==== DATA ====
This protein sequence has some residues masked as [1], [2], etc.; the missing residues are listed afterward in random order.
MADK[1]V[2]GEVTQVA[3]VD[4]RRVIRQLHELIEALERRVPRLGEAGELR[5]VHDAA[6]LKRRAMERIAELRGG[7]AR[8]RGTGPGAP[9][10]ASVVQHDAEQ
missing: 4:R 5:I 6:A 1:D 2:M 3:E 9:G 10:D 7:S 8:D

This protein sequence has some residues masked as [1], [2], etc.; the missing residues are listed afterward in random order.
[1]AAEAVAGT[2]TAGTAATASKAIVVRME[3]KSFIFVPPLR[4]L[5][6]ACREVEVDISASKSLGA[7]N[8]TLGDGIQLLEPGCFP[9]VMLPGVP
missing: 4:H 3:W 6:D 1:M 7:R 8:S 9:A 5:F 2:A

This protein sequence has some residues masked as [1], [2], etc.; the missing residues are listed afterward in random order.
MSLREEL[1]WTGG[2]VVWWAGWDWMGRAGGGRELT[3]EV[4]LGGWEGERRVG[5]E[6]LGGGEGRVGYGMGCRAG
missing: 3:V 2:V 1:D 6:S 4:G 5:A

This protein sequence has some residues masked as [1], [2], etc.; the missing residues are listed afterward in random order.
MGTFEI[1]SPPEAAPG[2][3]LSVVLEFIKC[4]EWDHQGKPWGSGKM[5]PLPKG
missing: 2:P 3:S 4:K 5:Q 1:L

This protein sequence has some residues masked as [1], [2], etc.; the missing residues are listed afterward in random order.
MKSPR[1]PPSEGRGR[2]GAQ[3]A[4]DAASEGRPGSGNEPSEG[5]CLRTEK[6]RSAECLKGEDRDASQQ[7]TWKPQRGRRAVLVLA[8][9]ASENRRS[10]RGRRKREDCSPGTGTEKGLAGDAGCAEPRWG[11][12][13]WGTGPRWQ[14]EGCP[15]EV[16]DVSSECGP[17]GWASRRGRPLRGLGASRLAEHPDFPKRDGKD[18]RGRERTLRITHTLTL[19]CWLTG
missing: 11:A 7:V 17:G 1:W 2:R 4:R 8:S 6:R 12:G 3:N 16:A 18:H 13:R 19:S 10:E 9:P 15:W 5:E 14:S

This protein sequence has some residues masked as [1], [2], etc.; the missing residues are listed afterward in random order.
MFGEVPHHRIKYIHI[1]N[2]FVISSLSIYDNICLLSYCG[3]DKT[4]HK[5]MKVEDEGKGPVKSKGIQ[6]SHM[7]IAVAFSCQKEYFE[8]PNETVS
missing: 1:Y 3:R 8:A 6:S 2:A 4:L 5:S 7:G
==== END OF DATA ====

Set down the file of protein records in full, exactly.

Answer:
This protein sequence has some residues masked as [1], [2], etc.; the missing residues are listed afterward in random order.
MADK[1]V[2]GEVTQVA[3]VD[4]RRVIRQLHELIEALERRVPRLGEAGELR[5]VHDAA[6]LKRRAMERIAELRGG[7]AR[8]RGTGPGAP[9][10]ASVVQHDAEQ
missing: 4:R 5:I 6:A 1:D 2:M 3:E 9:G 10:D 7:S 8:D

This protein sequence has some residues masked as [1], [2], etc.; the missing residues are listed afterward in random order.
[1]AAEAVAGT[2]TAGTAATASKAIVVRME[3]KSFIFVPPLR[4]L[5][6]ACREVEVDISASKSLGA[7]N[8]TLGDGIQLLEPGCFP[9]VMLPGVP
missing: 4:H 3:W 6:D 1:M 7:R 8:S 9:A 5:F 2:A

This protein sequence has some residues masked as [1], [2], etc.; the missing residues are listed afterward in random order.
MSLREEL[1]WTGG[2]VVWWAGWDWMGRAGGGRELT[3]EV[4]LGGWEGERRVG[5]E[6]LGGGEGRVGYGMGCRAG
missing: 3:V 2:V 1:D 6:S 4:G 5:A

This protein sequence has some residues masked as [1], [2], etc.; the missing residues are listed afterward in random order.
MGTFEI[1]SPPEAAPG[2][3]LSVVLEFIKC[4]EWDHQGKPWGSGKM[5]PLPKG
missing: 2:P 3:S 4:K 5:Q 1:L

This protein sequence has some residues masked as [1], [2], etc.; the missing residues are listed afterward in random order.
MKSPR[1]PPSEGRGR[2]GAQ[3]A[4]DAASEGRPGSGNEPSEG[5]CLRTEK[6]RSAECLKGEDRDASQQ[7]TWKPQRGRRAVLVLA[8][9]ASENRRS[10]RGRRKREDCSPGTGTEKGLAGDAGCAEPRWG[11][12][13]WGTGPRWQ[14]EGCP[15]EV[16]DVSSECGP[17]GWASRRGRPLRGLGASRLAEHPDFPKRDGKD[18]RGRERTLRITHTLTL[19]CWLTG
missing: 11:A 7:V 17:G 1:W 2:R 4:R 8:S 6:R 12:G 3:N 16:A 18:H 13:R 19:S 10:E 9:P 15:W 5:E 14:S

This protein sequence has some residues masked as [1], [2], etc.; the missing residues are listed afterward in random order.
MFGEVPHHRIKYIHI[1]N[2]FVISSLSIYDNICLLSYCG[3]DKT[4]HK[5]MKVEDEGKGPVKSKGIQ[6]SHM[7]IAVAFSCQKEYFE[8]PNETVS
missing: 1:Y 3:R 8:A 6:S 2:A 4:L 5:S 7:G